[Python-ideas] Introduce collections.Reiterable
mistersheik at gmail.com
Sat Sep 21 06:16:41 CEST 2013
You're right that you should go ahead and use something however you want
to. However, there are plenty of times where you can't do that, e.g., you
want to know if something is callable before calling it, and similarly if
something is reiterable before iterating it and exhausting. That is the
purpose of collections.abc, and that's what I thought we were discussing.
Could you make mistakes trying to look ahead like this? Sure. An object
could appear callable only to raise NotImplementedError on calling it.
Looking ahead does not have to be foolproof. This is Python, and of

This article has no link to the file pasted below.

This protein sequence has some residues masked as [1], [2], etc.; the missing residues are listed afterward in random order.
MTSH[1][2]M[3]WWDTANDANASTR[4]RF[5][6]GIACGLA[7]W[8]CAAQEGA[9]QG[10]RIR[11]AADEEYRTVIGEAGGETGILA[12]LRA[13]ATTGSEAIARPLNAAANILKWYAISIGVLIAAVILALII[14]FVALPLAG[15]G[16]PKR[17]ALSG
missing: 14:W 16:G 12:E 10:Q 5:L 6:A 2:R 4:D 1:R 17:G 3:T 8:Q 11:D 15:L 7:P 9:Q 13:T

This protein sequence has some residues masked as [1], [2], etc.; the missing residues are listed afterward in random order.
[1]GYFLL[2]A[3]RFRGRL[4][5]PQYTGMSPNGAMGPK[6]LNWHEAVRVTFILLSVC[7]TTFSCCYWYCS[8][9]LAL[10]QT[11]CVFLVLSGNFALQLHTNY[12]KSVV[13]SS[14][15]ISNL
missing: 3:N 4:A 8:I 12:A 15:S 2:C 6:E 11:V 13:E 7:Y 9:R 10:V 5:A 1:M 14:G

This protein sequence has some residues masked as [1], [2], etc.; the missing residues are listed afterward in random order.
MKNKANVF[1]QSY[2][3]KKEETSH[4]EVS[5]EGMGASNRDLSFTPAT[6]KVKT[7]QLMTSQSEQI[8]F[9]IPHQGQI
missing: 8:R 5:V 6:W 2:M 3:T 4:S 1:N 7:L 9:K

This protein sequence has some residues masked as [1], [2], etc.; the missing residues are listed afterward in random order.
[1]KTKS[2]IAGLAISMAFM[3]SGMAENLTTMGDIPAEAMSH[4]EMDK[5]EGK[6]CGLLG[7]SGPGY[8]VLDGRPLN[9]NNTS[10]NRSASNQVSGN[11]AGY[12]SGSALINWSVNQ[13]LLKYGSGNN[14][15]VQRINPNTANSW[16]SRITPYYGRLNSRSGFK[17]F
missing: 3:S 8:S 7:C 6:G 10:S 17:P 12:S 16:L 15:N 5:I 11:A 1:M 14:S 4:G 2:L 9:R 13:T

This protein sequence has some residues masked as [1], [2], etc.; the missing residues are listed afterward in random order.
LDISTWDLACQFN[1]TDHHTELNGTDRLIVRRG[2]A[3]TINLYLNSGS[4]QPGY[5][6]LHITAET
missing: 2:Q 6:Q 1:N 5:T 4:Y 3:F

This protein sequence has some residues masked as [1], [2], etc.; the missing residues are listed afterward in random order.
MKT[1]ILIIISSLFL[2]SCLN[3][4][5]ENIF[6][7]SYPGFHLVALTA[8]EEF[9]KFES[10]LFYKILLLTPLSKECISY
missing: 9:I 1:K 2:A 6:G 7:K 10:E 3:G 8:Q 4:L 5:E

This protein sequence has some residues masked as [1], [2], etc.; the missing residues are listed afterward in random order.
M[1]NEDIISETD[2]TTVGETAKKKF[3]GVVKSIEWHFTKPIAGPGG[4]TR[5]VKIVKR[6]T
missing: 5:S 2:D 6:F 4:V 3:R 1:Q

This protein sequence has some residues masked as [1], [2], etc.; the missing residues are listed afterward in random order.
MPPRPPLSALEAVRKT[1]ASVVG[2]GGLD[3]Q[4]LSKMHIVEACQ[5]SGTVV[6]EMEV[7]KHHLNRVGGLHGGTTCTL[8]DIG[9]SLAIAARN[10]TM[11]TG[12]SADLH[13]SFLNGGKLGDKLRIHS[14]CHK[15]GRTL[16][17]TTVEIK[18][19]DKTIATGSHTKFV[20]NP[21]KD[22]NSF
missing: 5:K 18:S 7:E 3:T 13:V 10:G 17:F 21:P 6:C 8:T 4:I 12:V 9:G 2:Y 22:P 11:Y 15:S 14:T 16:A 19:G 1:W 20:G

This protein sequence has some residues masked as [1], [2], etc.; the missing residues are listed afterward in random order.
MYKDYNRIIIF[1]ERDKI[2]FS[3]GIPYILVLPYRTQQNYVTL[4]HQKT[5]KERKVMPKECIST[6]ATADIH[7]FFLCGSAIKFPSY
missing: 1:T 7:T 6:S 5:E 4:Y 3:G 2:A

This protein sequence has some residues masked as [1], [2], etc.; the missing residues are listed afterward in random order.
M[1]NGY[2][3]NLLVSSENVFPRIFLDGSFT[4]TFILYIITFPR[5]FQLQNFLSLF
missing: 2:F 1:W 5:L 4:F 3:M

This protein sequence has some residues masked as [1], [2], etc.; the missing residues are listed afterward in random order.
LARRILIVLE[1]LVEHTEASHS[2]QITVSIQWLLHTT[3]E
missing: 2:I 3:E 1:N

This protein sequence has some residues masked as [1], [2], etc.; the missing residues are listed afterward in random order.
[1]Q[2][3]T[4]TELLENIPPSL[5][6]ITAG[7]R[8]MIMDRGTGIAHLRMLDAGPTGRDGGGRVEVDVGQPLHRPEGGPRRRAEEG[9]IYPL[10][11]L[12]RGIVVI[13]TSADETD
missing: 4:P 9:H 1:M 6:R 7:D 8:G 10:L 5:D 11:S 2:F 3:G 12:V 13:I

course (almost) *any test* can be fooled. That doesn't just go for
reiterability, it goes for callability as well.
On Sat, Sep 21, 2013 at 12:09 AM, Steven D'Aprano <steve at pearwood.info>wrote:
> On Sat, Sep 21, 2013 at 12:00:14AM -0400, Neil Girdhar wrote:
> > If someone allows their class to fail the standardized test for
> > Iterable/Reiterable/Sequence, that class doesn't deserve to be treated as
> > one. (Anyone can register their class as a subclass of the ABCs, or more
> > simply inherit from one.)
> This is Python, and duck-typing rules, not Java-like type checking. If
> you want a language with strict type checking designed by theorists, try
> The ultimate test in Python of whether something is iterable or not is
> to try iterating over it, and see if it succeeds or not. If it iterates
> like a duck, that's good enough to be treated as a duck.
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